Appeal Over Controversial French Sex-Violence Film
Appeal To The High Court Re Classification Of Controversial French Sex-Violence Film Baise-Moi
The Society for Promotion of Community Standards Inc.
The Society for Promotion of Community Standards (SPCS) is to seek a judicial review of the recent classification decision of the Film and Literature Board of Review with respect to the controversial French film Baise Moi. The Board classified it R 18 and removed additional restrictions imposed on it in an earlier classification decision by the Office of Film and Literature Classification (OFLC).. SPCS President Gordon Dempsey says that “when the law is applied correctly this film must be classified as objectionable, and hence banned, for all ages, due to the repetitive juxtaposing of explicit sex and graphic violence. The overt glamorisation of extreme cruelty, revenge killings, criminal activity and obscenities is injurious to the public good. These activities tend to be promoted.”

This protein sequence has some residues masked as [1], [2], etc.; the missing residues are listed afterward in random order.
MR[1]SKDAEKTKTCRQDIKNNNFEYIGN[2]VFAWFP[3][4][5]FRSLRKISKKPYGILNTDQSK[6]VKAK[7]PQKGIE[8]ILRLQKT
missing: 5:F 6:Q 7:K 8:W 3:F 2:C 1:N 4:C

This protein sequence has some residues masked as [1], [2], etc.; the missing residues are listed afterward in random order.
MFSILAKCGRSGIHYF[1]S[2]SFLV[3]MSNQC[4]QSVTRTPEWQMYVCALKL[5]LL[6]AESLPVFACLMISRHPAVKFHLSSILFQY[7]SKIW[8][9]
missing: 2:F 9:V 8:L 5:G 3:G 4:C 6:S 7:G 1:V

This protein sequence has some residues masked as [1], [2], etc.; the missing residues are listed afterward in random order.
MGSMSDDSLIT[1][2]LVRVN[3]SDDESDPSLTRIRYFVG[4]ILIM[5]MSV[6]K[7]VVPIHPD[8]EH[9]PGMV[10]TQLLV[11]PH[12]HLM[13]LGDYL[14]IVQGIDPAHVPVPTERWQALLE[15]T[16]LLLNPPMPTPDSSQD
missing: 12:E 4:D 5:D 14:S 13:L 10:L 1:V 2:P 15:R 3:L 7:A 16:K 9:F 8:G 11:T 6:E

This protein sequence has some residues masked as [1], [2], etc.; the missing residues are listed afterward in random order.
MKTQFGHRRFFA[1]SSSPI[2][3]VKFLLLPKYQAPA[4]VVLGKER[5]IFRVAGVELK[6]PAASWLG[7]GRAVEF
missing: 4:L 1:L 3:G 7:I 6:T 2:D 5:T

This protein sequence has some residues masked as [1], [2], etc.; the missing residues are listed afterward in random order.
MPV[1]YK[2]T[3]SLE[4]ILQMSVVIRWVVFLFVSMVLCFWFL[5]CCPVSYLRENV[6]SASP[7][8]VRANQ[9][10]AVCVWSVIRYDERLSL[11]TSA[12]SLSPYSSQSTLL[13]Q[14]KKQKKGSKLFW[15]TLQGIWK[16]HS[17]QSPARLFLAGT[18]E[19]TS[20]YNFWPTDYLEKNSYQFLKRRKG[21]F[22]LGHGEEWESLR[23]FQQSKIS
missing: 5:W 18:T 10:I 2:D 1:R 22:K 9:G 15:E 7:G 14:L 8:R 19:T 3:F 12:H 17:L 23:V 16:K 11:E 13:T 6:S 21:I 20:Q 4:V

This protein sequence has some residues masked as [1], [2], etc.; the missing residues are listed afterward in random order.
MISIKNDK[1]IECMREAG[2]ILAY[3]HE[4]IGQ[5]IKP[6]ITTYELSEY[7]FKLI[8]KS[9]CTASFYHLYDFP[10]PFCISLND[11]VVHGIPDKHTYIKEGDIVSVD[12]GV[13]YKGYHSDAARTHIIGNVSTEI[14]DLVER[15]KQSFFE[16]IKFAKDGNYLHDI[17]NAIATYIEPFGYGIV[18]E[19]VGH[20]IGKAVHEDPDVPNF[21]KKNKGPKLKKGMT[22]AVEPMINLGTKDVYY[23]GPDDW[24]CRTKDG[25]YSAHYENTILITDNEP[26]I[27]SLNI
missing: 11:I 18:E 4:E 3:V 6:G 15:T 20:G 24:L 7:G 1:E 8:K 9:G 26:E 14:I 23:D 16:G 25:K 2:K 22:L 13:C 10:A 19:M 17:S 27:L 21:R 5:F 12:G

Papers were filed in the High Court in Wellington at 4.15 pm today by Mr John Bryson, solicitor acting for the Society. Mr Peter McKenzie QC is counsel to the Society. Copies of Court papers were served today on the Secretary for Internal Affairs and Metropolis Films, the Distributor based in Auckland, which has exclusive rights of distribution to the film. An interim restriction order has been made under urgency to the High Court under s67 of the Films, Videos and Publications Classification Act 1993. The appeal has been made under s 58 of the Act. “A High Court hearing has been scheduled for Monday 8 April 2002 and media interest is expected to be intense,” said Mr Dempsey.